“I had always worked for big companies with deep pockets and now I was in a startup. I felt I had a lot to learn about the entrepreneurial process: idea generation, raising capital, and scaling the company,” says Tamara Mills, who left life sciences company Anteo Diagnostics to run De Motu Cordis, a medtech startup developing an advanced drug delivery system for critical care patients.

She decided to apply to the MIT Global Entrepreneurship Bootcamp, an intensive, week-long new ventures leadership program, and after a rigorous admissions process, was admitted.

During the Bootcamp in Brisbane, Australia, she learned the Disciplined Entrepreneurship process pioneered by Bill Aulet, Managing Director for the Martin Trust Center for MIT Entrepreneurship, among many other innovation frameworks, which helped her validate her business ideas. 

During the Bootcamp, she founded the team EZBT, after meeting other entrepreneurs who were passionate about helping those who suffer from Diabetes. EZBT would go on to become Glucotek, a startup improving the lives of diabetic mothers and their babies by providing a wearable device that continually monitors its wearer’s blood glucose levels.

“I was 30 weeks pregnant at the time and I faced problems as a result of having gestational diabetes — high blood sugar that develops during pregnancy. The big problem with gestational diabetes is the invasiveness of the blood glucose measurements and diet control — not knowing what to eat and when,” Tamara says.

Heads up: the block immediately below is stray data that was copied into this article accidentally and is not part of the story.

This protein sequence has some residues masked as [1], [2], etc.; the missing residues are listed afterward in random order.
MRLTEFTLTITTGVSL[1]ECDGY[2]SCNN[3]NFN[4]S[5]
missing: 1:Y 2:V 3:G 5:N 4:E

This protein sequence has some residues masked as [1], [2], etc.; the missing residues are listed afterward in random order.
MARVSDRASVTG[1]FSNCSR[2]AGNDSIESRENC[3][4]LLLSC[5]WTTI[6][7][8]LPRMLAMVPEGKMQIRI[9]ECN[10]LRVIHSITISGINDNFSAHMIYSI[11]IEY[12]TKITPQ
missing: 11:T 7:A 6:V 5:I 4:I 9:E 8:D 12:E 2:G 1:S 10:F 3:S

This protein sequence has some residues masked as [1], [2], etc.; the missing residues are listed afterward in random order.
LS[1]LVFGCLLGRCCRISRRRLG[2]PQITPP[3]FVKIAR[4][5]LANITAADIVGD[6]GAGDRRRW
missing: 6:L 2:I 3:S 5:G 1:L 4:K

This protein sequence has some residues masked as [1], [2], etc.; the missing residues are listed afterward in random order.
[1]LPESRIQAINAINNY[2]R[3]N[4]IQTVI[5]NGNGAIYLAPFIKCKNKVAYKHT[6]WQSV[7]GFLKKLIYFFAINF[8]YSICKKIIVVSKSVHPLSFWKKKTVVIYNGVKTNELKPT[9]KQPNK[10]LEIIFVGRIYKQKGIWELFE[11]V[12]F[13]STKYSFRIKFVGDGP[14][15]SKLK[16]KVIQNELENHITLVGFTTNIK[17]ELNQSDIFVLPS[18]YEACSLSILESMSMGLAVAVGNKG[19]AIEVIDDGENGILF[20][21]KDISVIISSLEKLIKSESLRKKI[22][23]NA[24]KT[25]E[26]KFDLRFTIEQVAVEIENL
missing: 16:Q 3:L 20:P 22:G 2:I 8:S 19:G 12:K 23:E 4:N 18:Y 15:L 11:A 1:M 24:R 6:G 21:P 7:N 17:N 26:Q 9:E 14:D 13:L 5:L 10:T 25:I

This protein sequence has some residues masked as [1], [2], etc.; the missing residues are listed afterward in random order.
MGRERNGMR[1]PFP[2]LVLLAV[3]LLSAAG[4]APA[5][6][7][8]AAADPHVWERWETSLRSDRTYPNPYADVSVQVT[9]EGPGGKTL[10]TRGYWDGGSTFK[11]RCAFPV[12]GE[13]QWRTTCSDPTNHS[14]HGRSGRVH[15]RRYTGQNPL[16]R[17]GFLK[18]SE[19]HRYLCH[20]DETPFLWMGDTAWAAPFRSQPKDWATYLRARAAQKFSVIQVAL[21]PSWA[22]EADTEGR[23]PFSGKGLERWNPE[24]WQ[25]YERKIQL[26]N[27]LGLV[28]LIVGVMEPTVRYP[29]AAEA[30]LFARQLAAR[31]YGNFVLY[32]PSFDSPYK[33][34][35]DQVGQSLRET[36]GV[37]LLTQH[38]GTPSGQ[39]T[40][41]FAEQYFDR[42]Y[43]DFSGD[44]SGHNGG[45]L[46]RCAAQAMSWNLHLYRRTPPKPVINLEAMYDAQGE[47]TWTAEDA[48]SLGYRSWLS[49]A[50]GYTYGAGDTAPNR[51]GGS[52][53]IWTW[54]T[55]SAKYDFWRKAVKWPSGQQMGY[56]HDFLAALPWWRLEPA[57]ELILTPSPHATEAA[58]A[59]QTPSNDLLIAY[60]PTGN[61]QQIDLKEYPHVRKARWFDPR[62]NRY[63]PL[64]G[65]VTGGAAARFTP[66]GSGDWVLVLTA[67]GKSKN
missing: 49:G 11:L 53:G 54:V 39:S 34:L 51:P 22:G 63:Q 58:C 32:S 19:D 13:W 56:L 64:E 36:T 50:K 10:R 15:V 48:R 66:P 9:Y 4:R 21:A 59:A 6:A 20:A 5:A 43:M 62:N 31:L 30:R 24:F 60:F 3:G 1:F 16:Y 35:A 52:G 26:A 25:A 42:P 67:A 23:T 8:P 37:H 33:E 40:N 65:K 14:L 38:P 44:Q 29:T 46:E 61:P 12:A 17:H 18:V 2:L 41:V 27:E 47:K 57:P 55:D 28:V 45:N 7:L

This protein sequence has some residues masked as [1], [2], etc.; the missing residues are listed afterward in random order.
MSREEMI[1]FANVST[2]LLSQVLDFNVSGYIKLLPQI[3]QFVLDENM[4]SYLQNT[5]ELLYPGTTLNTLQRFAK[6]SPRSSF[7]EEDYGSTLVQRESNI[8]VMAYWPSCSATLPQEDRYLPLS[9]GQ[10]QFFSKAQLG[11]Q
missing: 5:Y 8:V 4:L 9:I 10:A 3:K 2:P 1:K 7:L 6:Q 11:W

“During the Bootcamp, I met four entrepreneurs who were also passionate about this — including two diabetics, a biomedical engineer who had worked on blood testing devices, and a computational bio-scientist who had published diabetes research in the journal, Nature.

“Together, we developed wearable technology which transmits data on the wearer’s blood glucose levels to a mobile app. Using machine learning, the technology predicts responses to food before a mother eats it. The mobile app then provides recommendations on what she should eat, and portion sizes.” 

Through the Bootcamp, Tamara also broadened her network of mentors, who can help her access finance. “They are very approachable. I have continually reached out to them for feedback and support throughout my entrepreneurial journey.” 

Since the Bootcamp, Tamara has continued building an industry group for healthcare technology entrepreneurs in Brisbane, which is trying to encourage entrepreneurship in the area. In addition, she is working to establish a medical innovation fund to support healthcare entrepreneurs gain access to seed capital.

Interested in how the MIT Global Entrepreneurship Bootcamp shape your future? Find out more about the program and apply today.